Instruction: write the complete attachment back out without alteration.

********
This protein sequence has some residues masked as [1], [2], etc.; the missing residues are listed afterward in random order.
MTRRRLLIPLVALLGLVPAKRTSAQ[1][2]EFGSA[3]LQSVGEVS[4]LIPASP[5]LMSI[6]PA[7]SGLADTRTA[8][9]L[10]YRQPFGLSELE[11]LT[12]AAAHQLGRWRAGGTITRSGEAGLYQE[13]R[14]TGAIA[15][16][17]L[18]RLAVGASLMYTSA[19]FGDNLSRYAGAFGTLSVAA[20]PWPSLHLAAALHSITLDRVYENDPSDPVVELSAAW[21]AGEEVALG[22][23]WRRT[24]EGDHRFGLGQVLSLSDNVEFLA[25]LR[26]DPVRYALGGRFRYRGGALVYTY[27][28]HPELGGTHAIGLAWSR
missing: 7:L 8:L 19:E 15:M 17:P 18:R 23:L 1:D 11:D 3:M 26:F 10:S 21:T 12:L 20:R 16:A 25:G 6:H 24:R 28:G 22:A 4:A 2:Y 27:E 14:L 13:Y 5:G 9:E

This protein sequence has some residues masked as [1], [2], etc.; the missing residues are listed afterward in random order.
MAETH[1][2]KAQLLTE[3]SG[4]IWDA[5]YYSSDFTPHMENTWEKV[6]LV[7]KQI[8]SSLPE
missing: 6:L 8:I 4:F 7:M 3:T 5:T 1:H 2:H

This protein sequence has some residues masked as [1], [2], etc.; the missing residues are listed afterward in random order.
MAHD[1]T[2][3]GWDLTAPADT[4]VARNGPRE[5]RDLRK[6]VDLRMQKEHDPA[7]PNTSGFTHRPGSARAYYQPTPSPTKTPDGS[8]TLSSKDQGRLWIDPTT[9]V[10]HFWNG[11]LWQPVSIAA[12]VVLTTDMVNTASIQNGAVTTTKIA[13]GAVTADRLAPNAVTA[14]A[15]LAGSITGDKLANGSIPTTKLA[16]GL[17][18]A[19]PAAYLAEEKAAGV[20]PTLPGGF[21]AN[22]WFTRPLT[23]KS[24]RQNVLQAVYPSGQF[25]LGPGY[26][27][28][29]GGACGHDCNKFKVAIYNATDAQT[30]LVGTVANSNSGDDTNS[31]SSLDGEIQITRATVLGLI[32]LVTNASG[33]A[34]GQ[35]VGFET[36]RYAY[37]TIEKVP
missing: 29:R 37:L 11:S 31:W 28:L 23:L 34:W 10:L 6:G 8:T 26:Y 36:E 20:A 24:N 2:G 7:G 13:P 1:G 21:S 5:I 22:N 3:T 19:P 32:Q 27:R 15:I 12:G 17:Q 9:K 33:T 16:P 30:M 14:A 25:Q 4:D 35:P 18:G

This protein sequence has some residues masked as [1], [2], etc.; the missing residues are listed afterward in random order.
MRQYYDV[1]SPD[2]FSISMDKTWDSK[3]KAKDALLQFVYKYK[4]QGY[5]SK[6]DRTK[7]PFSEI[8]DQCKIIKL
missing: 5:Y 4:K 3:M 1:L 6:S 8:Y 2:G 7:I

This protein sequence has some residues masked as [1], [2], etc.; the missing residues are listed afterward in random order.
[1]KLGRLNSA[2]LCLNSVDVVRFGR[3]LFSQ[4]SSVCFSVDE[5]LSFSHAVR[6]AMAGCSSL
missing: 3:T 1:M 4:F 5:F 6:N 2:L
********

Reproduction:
This protein sequence has some residues masked as [1], [2], etc.; the missing residues are listed afterward in random order.
MTRRRLLIPLVALLGLVPAKRTSAQ[1][2]EFGSA[3]LQSVGEVS[4]LIPASP[5]LMSI[6]PA[7]SGLADTRTA[8][9]L[10]YRQPFGLSELE[11]LT[12]AAAHQLGRWRAGGTITRSGEAGLYQE[13]R[14]TGAIA[15][16][17]L[18]RLAVGASLMYTSA[19]FGDNLSRYAGAFGTLSVAA[20]PWPSLHLAAALHSITLDRVYENDPSDPVVELSAAW[21]AGEEVALG[22][23]WRRT[24]EGDHRFGLGQVLSLSDNVEFLA[25]LR[26]DPVRYALGGRFRYRGGALVYTY[27][28]HPELGGTHAIGLAWSR
missing: 7:L 8:L 19:E 15:M 17:P 18:R 23:L 1:D 11:D 3:M 26:F 10:S 21:T 12:L 20:R 16:A 25:G 6:H 24:R 28:G 22:A 4:A 2:Y 27:E 14:L 13:Y 5:G 9:E

This protein sequence has some residues masked as [1], [2], etc.; the missing residues are listed afterward in random order.
MAETH[1][2]KAQLLTE[3]SG[4]IWDA[5]YYSSDFTPHMENTWEKV[6]LV[7]KQI[8]SSLPE
missing: 6:L 8:I 4:F 7:M 3:T 5:T 1:H 2:H

This protein sequence has some residues masked as [1], [2], etc.; the missing residues are listed afterward in random order.
MAHD[1]T[2][3]GWDLTAPADT[4]VARNGPRE[5]RDLRK[6]VDLRMQKEHDPA[7]PNTSGFTHRPGSARAYYQPTPSPTKTPDGS[8]TLSSKDQGRLWIDPTT[9]V[10]HFWNG[11]LWQPVSIAA[12]VVLTTDMVNTASIQNGAVTTTKIA[13]GAVTADRLAPNAVTA[14]A[15]LAGSITGDKLANGSIPTTKLA[16]GL[17][18]A[19]PAAYLAEEKAAGV[20]PTLPGGF[21]AN[22]WFTRPLT[23]KS[24]RQNVLQAVYPSGQF[25]LGPGY[26][27][28][29]GGACGHDCNKFKVAIYNATDAQT[30]LVGTVANSNSGDDTNS[31]SSLDGEIQITRATVLGLI[32]LVTNASG[33]A[34]GQ[35]VGFET[36]RYAY[37]TIEKVP
missing: 29:R 37:L 11:S 31:W 28:L 23:L 34:W 10:L 6:G 8:T 26:Y 36:E 20:A 24:N 2:G 7:G 13:P 1:G 21:S 5:I 22:N 3:T 19:P 32:Q 27:R 15:I 12:G 17:Q 9:K 33:T 16:P 30:M 14:A 25:Q 4:D 35:P 18:G

This protein sequence has some residues masked as [1], [2], etc.; the missing residues are listed afterward in random order.
MRQYYDV[1]SPD[2]FSISMDKTWDSK[3]KAKDALLQFVYKYK[4]QGY[5]SK[6]DRTK[7]PFSEI[8]DQCKIIKL
missing: 5:Y 4:K 3:M 1:L 6:S 8:Y 2:G 7:I

This protein sequence has some residues masked as [1], [2], etc.; the missing residues are listed afterward in random order.
[1]KLGRLNSA[2]LCLNSVDVVRFGR[3]LFSQ[4]SSVCFSVDE[5]LSFSHAVR[6]AMAGCSSL
missing: 3:T 1:M 4:F 5:F 6:N 2:L